Low-voltage smart meters promote energy conservation

  • Date: 2016-10-03

I. Introduction

 

In recent years, global climate change has caused average annual summer temperatures in Taiwan to soar, increasing domestic demand for electrical power. As a result, insufficient standby capacity during the summer months is becoming the “new normal.” So to guarantee a stable supply of electrical power while meeting Taiwan’s international carbon-reduction commitments and realizing our nuclear-free aspirations, the government is expanding its renewable energy resource development efforts and actively promoting energy conservation.
 

To meet our energy conservation goals, we must transition to low-carbon energy sources and build an automated metering infrastructure (AMI). “Smart” electric meters and time-of-use pricing strategies can also be used to enhance demand-side energy management and energy efficiency while reducing peak power consumption and conserving energy.

 

II. What is a “smart” electric meter?
 

AMI utilizes communication and data management systems to link smart electric meters. Unlike traditional electric meters, smart meters have communication capabilities that allow end-users and power suppliers to exchange information. The system can thus replace human meter readers, and employ usage forecasts and analysis to help meet real-time power needs. Data monitoring and analysis can also optimize energy efficiency, automatically record power usage habits, and detect discrepancies between power transmission and end-use data to help prevent theft. The system automatically shuts off the power flow and sends a maintenance request when voltage or current irregularities occur, and also lets users manage their own consumption by checking usage data through the system platform.

 

III. Domestic smart meter installation status
 

Smart meters are generally of two types—low-voltage models used by most households, and high-voltage models for high volume consumers such as commercial buildings and factories. By June of 2013, Taiwan’s Ministry of Economic Affairs and Taiwan Power Company had installed smart meters at over 24,000 high-voltage end users. But since low-voltage users accounted for 51 percent or more of total power consumption during peak periods in 2015, they must be transitioned to smart meters much faster. Plans to accomplish that are as follows:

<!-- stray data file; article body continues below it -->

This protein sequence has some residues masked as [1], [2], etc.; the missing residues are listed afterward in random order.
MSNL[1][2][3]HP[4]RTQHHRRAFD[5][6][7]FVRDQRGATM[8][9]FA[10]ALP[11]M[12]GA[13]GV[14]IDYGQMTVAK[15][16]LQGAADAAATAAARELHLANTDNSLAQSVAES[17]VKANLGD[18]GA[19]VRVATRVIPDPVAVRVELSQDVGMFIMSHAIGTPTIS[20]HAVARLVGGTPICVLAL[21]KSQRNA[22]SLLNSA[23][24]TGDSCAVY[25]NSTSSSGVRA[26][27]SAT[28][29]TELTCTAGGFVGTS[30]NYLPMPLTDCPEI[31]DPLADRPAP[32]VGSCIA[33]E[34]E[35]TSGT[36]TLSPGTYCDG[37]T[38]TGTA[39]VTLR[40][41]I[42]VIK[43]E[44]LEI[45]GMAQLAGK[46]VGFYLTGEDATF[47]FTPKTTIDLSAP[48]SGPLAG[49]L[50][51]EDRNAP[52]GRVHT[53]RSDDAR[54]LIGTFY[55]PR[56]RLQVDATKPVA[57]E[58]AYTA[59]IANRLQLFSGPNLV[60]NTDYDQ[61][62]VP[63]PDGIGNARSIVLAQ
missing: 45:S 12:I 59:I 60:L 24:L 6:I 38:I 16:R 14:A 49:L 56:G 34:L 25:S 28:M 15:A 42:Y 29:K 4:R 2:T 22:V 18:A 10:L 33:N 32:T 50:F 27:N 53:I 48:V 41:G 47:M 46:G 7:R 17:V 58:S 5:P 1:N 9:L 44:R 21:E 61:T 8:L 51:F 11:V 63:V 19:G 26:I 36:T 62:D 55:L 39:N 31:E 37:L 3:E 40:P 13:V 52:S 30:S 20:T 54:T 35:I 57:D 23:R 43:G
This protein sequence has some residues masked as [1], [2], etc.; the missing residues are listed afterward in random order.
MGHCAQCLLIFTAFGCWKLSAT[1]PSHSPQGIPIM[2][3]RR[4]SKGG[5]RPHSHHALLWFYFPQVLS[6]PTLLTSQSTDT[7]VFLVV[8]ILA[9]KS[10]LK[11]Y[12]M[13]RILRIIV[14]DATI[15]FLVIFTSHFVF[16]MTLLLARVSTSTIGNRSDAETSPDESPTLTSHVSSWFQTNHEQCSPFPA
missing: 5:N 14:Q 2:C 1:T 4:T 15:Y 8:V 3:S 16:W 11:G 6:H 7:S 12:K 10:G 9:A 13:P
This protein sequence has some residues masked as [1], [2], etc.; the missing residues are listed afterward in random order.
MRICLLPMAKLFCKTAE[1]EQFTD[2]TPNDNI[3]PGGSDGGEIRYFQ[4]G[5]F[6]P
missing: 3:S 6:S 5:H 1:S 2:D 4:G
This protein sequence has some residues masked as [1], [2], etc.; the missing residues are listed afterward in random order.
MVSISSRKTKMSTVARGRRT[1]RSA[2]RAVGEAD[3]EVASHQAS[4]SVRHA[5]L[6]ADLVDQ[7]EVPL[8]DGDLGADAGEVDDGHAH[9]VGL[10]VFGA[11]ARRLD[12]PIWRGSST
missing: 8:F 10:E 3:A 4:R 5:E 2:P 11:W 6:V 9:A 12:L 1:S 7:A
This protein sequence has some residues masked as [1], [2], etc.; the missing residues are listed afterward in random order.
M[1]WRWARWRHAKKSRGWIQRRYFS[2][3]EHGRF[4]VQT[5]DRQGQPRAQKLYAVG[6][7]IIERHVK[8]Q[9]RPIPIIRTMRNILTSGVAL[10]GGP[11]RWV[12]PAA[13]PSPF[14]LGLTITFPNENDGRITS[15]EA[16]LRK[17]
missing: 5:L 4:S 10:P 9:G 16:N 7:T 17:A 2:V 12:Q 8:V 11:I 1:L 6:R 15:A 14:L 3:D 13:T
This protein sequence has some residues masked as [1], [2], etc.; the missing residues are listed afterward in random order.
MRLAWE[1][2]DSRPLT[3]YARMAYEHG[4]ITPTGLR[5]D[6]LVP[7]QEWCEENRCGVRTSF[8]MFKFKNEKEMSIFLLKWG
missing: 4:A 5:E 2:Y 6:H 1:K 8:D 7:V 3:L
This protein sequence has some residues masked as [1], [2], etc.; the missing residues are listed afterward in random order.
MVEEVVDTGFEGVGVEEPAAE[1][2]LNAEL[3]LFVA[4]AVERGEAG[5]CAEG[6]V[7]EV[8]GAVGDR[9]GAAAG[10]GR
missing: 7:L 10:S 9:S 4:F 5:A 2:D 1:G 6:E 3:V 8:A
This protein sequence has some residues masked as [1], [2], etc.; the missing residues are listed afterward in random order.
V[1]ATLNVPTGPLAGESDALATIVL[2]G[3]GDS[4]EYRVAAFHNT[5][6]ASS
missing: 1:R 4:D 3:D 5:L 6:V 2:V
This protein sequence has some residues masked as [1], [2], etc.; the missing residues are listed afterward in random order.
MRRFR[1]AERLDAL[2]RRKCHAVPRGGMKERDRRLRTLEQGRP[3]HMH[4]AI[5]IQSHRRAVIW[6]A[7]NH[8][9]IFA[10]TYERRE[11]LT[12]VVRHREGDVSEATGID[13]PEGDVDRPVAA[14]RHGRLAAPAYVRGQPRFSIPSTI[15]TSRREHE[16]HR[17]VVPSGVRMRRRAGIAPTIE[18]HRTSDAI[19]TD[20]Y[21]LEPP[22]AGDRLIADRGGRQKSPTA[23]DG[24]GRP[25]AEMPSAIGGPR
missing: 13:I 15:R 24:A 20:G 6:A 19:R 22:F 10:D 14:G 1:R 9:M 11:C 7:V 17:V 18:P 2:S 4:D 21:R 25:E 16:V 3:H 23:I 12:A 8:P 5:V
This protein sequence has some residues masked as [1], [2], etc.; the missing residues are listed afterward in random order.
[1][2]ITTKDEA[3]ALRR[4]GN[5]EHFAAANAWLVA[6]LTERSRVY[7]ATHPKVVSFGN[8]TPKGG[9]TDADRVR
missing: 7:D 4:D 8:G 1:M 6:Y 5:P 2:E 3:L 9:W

A. Basic principles for meter installation: Target users with energy-saving potential, prioritizing Taiwan’s six major metropolitan areas and districts with power supply bottlenecks; eliminate communication bottlenecks by promoting modular units featuring plug-in communication modules.

 

B. Goals and schedule: Begin in 2017 with installation for 200,000 end-users; complete 1 million installations by the end of 2020; complete 3 million installations by the end of 2024.

 

C. Expected benefits:

 

1. By integrating smart meters and time-of-use payment programs, end-users will be able to select a program based on their consumption habits to conserve energy, reduce power requirements during peak periods, and maximize smart meter benefits. The number of households using smart meters is projected to reach 1 million by 2021, reducing power consumption during peak load periods by 275,000 kilowatts, equivalent to 40 percent of the First Nuclear Power Plant’s Reactor No. 1 power output.

 

2. Domestic vendors will be encouraged to invest in new modular electric meters, develop dedicated frequency communication technology, and use domestic demand to train personnel and obtain performance certification so they can move into the international market. Output value between 2017 and 2024 is projected to reach NT$41.3 billion (US$1.3 billion).

 

3. By 2024, we will have detailed power usage information for over 80 percent of the country. Consumption scenarios from home energy management systems, power generating enterprises and users can thus be integrated to maximize AMI benefits.

 

IV. Conclusion

 

Smart meter deployment will provide the infrastructure necessary for effective energy control, and help promote domestic load management policies. Together with time-of-use pricing policies, smart meters will thus help consumers adjust their usage habits, meet energy conservation and carbon reduction goals, improve the quality of electric power delivery, boost energy efficiency, and promote the development of smart meter manufacturing peripheral industries. This will generate numerous benefits for our country as a whole, as well as domestic industries and consumers of electrical power.